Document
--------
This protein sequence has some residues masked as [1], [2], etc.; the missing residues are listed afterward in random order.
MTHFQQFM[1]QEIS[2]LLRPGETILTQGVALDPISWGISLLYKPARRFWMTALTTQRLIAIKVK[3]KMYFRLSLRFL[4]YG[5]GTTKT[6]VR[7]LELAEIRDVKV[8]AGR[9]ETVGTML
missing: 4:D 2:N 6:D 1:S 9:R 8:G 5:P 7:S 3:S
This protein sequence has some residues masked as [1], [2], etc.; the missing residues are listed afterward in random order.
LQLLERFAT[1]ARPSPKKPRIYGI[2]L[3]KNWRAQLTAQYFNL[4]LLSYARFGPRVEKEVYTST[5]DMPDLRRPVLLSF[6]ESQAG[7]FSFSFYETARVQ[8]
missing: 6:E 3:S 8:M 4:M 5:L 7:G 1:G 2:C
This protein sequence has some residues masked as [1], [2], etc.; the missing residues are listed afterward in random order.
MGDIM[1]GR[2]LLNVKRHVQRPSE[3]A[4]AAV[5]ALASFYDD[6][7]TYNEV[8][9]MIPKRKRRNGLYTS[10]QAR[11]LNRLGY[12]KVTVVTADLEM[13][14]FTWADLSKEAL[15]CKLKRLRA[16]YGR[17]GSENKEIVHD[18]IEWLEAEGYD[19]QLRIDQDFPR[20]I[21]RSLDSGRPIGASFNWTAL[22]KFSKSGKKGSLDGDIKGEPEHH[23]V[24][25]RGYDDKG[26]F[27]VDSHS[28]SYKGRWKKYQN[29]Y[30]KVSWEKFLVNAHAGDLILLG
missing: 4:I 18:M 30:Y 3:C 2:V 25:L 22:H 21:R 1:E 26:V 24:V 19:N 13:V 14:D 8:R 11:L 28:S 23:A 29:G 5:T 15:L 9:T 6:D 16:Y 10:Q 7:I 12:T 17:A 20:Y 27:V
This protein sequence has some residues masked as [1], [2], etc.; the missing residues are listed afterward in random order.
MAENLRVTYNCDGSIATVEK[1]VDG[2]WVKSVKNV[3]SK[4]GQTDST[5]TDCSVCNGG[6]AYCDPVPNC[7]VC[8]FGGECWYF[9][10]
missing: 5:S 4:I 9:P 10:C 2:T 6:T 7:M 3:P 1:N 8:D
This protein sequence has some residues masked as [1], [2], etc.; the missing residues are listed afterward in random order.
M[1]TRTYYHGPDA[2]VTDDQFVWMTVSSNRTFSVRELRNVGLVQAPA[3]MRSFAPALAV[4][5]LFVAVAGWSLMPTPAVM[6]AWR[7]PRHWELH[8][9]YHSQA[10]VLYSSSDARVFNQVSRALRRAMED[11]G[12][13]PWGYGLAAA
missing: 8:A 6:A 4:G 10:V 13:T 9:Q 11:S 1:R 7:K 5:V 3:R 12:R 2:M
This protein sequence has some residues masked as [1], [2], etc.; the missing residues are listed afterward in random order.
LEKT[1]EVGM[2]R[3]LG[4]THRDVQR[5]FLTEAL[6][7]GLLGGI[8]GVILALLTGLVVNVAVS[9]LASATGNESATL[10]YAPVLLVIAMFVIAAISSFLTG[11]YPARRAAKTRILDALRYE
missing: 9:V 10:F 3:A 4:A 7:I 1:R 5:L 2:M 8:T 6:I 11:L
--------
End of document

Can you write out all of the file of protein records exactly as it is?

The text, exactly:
This protein sequence has some residues masked as [1], [2], etc.; the missing residues are listed afterward in random order.
MTHFQQFM[1]QEIS[2]LLRPGETILTQGVALDPISWGISLLYKPARRFWMTALTTQRLIAIKVK[3]KMYFRLSLRFL[4]YG[5]GTTKT[6]VR[7]LELAEIRDVKV[8]AGR[9]ETVGTML
missing: 4:D 2:N 6:D 1:S 9:R 8:G 5:P 7:S 3:S
This protein sequence has some residues masked as [1], [2], etc.; the missing residues are listed afterward in random order.
LQLLERFAT[1]ARPSPKKPRIYGI[2]L[3]KNWRAQLTAQYFNL[4]LLSYARFGPRVEKEVYTST[5]DMPDLRRPVLLSF[6]ESQAG[7]FSFSFYETARVQ[8]
missing: 6:E 3:S 8:M 4:M 5:L 7:G 1:G 2:C
This protein sequence has some residues masked as [1], [2], etc.; the missing residues are listed afterward in random order.
MGDIM[1]GR[2]LLNVKRHVQRPSE[3]A[4]AAV[5]ALASFYDD[6][7]TYNEV[8][9]MIPKRKRRNGLYTS[10]QAR[11]LNRLGY[12]KVTVVTADLEM[13][14]FTWADLSKEAL[15]CKLKRLRA[16]YGR[17]GSENKEIVHD[18]IEWLEAEGYD[19]QLRIDQDFPR[20]I[21]RSLDSGRPIGASFNWTAL[22]KFSKSGKKGSLDGDIKGEPEHH[23]V[24][25]RGYDDKG[26]F[27]VDSHS[28]SYKGRWKKYQN[29]Y[30]KVSWEKFLVNAHAGDLILLG
missing: 4:I 18:M 30:Y 3:C 2:V 25:L 22:H 21:R 1:E 26:V 24:V 19:N 13:V 14:D 8:R 11:L 28:S 23:A 29:G 5:T 15:L 9:T 6:D 16:Y 10:Q 7:I 12:T 17:A 20:Y 27:V
This protein sequence has some residues masked as [1], [2], etc.; the missing residues are listed afterward in random order.
MAENLRVTYNCDGSIATVEK[1]VDG[2]WVKSVKNV[3]SK[4]GQTDST[5]TDCSVCNGG[6]AYCDPVPNC[7]VC[8]FGGECWYF[9][10]
missing: 5:S 4:I 9:P 10:C 2:T 6:T 7:M 3:P 1:N 8:D
This protein sequence has some residues masked as [1], [2], etc.; the missing residues are listed afterward in random order.
M[1]TRTYYHGPDA[2]VTDDQFVWMTVSSNRTFSVRELRNVGLVQAPA[3]MRSFAPALAV[4][5]LFVAVAGWSLMPTPAVM[6]AWR[7]PRHWELH[8][9]YHSQA[10]VLYSSSDARVFNQVSRALRRAMED[11]G[12][13]PWGYGLAAA
missing: 8:A 6:A 4:G 10:V 13:T 9:Q 11:S 1:R 7:K 5:V 3:R 12:R 2:M
This protein sequence has some residues masked as [1], [2], etc.; the missing residues are listed afterward in random order.
LEKT[1]EVGM[2]R[3]LG[4]THRDVQR[5]FLTEAL[6][7]GLLGGI[8]GVILALLTGLVVNVAVS[9]LASATGNESATL[10]YAPVLLVIAMFVIAAISSFLTG[11]YPARRAAKTRILDALRYE
missing: 9:V 10:F 3:A 4:A 7:I 1:R 5:L 2:M 8:T 6:I 11:L